Internal Medicine

Grace Hatton, MPharm, MBChB, DTM&H Grace Hatton, MPharm, MBChB, DTM&H (3 Posts)

Fellow Physician Contributing Writer

Junior Clinical Fellow in London


Grace is a UK-qualified physician and holds honours degrees in both pharmacy and medicine. She has worked as a research scientist in the fields of drug delivery, gastroenterology and hepatology; runs two organisations pertaining to sustainability in healthcare; and holds fellowships with both the NHS Clinical Entrepreneur Programme and the Royal Society of Arts. In spite of all of this, she still can't afford London house prices. It's a mad world.




A View From the Frontline: COVID-19 and the UK Doctors’ Perspective

Earlier last week, one patient had been referred in from their family physician, and the onsite senior resident, Adam, had been the doctor to assess them. Symptoms were vague — generally unwell, off food, bit of a cough, possible headache. Viral swabs were taken, because pretty much anyone that had lately walked through the hospital door with even a suspicion of sepsis now had samples sent off.

Routine Infection Prevention Will Not Contain COVID-19

As an internal medicine resident working at Mount Sinai Hospital in Manhattan, COVID-19 has taken over our workroom conversations as the number of new cases enters exponential growth. As an anthropologist who lived in Wuhan for a year and has regularly kept in touch with physicians there since the city was placed under lockdown on January 23, 2020, COVID-19 has proved to be an unprecedented crisis.

July 1, Take 2: Navigating the Transition from Intern to Senior Resident

You could feel it in the air, in how the nurses double-checked the orders, how the attendings’ notes bloated in size, and even in how the patients, despite their general lack of knowledge towards the inner workings of the hospital, exuded mild apprehension. It was day one of the academic year, the day that the new interns — my new interns — started.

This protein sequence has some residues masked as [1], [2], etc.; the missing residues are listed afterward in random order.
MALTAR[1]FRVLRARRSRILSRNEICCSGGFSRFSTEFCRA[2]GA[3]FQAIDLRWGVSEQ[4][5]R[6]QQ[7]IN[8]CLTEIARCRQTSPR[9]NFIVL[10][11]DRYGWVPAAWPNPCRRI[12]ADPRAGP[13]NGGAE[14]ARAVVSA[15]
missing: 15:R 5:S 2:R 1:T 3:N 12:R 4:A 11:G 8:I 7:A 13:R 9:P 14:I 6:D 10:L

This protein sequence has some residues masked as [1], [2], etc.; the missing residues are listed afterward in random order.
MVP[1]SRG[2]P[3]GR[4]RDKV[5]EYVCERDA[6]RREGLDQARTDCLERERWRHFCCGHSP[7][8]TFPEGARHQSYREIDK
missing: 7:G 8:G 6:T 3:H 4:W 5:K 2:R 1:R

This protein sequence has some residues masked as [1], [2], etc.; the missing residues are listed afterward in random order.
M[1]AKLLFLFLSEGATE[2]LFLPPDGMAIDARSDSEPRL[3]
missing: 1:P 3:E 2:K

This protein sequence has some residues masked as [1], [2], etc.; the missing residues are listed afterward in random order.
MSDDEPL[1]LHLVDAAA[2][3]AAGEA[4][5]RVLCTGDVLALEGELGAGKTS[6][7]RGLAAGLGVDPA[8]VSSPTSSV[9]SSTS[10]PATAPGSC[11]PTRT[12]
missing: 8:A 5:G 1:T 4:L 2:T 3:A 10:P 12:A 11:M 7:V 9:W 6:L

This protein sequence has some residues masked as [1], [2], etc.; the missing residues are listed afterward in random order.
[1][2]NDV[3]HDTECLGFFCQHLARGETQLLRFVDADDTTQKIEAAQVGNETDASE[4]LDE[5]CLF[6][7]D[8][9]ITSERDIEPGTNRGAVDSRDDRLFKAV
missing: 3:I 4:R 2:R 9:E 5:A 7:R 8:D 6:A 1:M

Treat Me If You Can: DNR versus Comfort Measures Only

Caffeine’s effect waned, stomachs rumbled, attention spans faded after rounding on nine acutely ill patients on university wards. It was nearing lunch. I was the senior resident, so I chose the order in which we saw patients. As we arrived at our last patient’s room, I snapped out of my under-caffeinated daze and realized I had made the rookie mistake of leaving our newest and sickest patient for last.

The Appeal of Ambulatory Medicine: How to Create More Primary Care Physicians

When I am asked about my future plans, my response is rightfully met with confusion. I am entering the workforce as an academic internal medicine physician devoting my practice entirely to the outpatient setting. Yet, two-thirds of my residency training has been managing patients within the walls of a hospital. That disconnect raises interesting questions about my career choice, and, naturally, makes me an anomaly among my peers.

“PGY3”: How I Coped in the Medical ICU by Making Music

Listen to the track “PGY3” by Dr. Roy Souaid and his band “John Lebanon.” The song started in New Orleans during the American College of Physicians National Conference in May 2018 and has been a yearlong project inspired by street buskers, hospital sounds and jazz. It captures the medical resident’s work flow and is set in the medical intensive care unit at the Miriam Hospital in Providence, Rhode Island.

Kamiar Rueckert, MD (1 Posts)

Resident Physician Contributing Writer

Heidelberg University Hospital in Germany


Kamiar Rückert is a resident physician in internal medicine at St. Josefskrankenhaus in Heidelberg, Germany. His journey into the specialty began in 2016 when he founded PSGRiga, a extracurricular student group designed to provide students with knowledge on emotions in health care and psychosomatic concepts. His previous articles have been published in The Vienna Psychoanalyst, In-Training, and the printed and online version of the Latvian student magazine Semper Anticus. He likes hummus, continental philosophy, and smoked blutwurst